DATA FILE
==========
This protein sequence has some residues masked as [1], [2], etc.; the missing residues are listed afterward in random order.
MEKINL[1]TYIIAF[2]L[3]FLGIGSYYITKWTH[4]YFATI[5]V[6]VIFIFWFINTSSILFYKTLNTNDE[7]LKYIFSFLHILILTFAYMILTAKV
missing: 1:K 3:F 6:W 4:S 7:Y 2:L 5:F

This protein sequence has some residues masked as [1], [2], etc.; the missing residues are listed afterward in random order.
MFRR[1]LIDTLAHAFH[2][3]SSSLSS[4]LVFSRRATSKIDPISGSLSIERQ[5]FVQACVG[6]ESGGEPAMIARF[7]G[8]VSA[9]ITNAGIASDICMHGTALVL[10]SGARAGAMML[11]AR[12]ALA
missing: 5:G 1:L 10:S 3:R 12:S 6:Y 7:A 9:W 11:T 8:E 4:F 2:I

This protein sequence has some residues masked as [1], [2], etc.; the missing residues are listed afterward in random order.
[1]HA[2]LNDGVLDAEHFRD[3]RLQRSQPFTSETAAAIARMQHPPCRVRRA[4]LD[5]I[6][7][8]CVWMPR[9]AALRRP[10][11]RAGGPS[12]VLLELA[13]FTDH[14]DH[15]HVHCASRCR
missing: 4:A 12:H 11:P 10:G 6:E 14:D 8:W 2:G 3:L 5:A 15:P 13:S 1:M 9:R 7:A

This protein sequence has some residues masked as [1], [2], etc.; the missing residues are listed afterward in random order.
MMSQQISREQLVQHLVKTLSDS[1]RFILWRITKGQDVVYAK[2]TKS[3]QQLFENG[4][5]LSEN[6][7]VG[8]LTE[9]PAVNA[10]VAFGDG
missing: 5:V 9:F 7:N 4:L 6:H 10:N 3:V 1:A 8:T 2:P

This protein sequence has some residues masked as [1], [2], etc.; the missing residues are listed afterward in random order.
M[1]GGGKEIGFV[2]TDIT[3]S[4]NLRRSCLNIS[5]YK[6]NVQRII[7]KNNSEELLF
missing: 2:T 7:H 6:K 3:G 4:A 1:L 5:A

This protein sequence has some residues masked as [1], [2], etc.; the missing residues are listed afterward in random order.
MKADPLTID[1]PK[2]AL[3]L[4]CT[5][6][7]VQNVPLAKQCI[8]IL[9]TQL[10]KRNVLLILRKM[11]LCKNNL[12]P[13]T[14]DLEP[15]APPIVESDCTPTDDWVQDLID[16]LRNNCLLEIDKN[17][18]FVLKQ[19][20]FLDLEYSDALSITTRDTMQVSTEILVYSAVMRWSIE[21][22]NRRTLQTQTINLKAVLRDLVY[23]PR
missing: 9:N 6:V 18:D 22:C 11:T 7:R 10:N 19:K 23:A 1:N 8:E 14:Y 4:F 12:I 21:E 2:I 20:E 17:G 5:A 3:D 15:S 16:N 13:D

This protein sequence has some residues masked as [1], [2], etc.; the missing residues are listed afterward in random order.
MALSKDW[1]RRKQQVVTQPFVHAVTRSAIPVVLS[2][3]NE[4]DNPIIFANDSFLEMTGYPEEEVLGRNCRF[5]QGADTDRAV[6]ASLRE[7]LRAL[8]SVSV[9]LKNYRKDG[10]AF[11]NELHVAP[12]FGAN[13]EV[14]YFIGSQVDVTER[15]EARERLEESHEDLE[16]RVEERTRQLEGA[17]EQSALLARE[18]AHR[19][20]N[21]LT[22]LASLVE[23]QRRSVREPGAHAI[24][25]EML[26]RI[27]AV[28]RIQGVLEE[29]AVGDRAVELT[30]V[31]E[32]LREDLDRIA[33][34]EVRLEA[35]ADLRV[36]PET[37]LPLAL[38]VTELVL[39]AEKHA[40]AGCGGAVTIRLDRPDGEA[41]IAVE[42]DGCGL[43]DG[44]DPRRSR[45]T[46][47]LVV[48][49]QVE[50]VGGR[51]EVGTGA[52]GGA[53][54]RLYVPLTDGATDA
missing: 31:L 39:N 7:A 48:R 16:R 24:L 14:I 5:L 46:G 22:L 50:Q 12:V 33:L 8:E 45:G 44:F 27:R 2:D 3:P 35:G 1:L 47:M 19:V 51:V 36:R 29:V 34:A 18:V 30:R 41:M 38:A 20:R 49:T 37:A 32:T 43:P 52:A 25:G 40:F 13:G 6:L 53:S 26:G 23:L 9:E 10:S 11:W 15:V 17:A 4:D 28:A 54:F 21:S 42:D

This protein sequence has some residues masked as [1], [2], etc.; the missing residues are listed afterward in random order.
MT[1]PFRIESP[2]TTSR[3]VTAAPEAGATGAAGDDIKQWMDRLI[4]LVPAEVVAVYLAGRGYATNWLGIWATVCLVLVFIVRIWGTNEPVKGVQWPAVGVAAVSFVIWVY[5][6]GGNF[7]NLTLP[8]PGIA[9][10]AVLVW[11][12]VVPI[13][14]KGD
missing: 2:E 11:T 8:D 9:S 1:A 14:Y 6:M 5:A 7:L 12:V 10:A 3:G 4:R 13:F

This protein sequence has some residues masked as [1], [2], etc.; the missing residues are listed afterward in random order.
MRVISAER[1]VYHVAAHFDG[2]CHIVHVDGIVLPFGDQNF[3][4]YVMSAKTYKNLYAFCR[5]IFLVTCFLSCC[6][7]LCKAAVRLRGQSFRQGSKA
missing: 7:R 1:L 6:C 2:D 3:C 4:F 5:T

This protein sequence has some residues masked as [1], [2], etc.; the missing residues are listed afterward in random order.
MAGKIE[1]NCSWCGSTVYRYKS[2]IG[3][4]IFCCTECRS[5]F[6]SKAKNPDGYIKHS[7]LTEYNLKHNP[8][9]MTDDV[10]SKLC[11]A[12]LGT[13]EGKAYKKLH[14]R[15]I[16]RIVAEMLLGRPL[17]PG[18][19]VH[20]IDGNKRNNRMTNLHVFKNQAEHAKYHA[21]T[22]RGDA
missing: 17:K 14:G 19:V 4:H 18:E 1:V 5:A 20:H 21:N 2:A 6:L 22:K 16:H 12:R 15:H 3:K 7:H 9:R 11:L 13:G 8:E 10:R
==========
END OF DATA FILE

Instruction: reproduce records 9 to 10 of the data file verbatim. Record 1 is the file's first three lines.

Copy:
This protein sequence has some residues masked as [1], [2], etc.; the missing residues are listed afterward in random order.
MRVISAER[1]VYHVAAHFDG[2]CHIVHVDGIVLPFGDQNF[3][4]YVMSAKTYKNLYAFCR[5]IFLVTCFLSCC[6][7]LCKAAVRLRGQSFRQGSKA
missing: 7:R 1:L 6:C 2:D 3:C 4:F 5:T

This protein sequence has some residues masked as [1], [2], etc.; the missing residues are listed afterward in random order.
MAGKIE[1]NCSWCGSTVYRYKS[2]IG[3][4]IFCCTECRS[5]F[6]SKAKNPDGYIKHS[7]LTEYNLKHNP[8][9]MTDDV[10]SKLC[11]A[12]LGT[13]EGKAYKKLH[14]R[15]I[16]RIVAEMLLGRPL[17]PG[18][19]VH[20]IDGNKRNNRMTNLHVFKNQAEHAKYHA[21]T[22]RGDA
missing: 17:K 14:G 19:V 4:H 18:E 1:V 5:A 20:H 21:N 2:A 6:L 22:K 16:H 12:R 15:H 3:K 7:H 9:R 11:L 13:G 8:E 10:R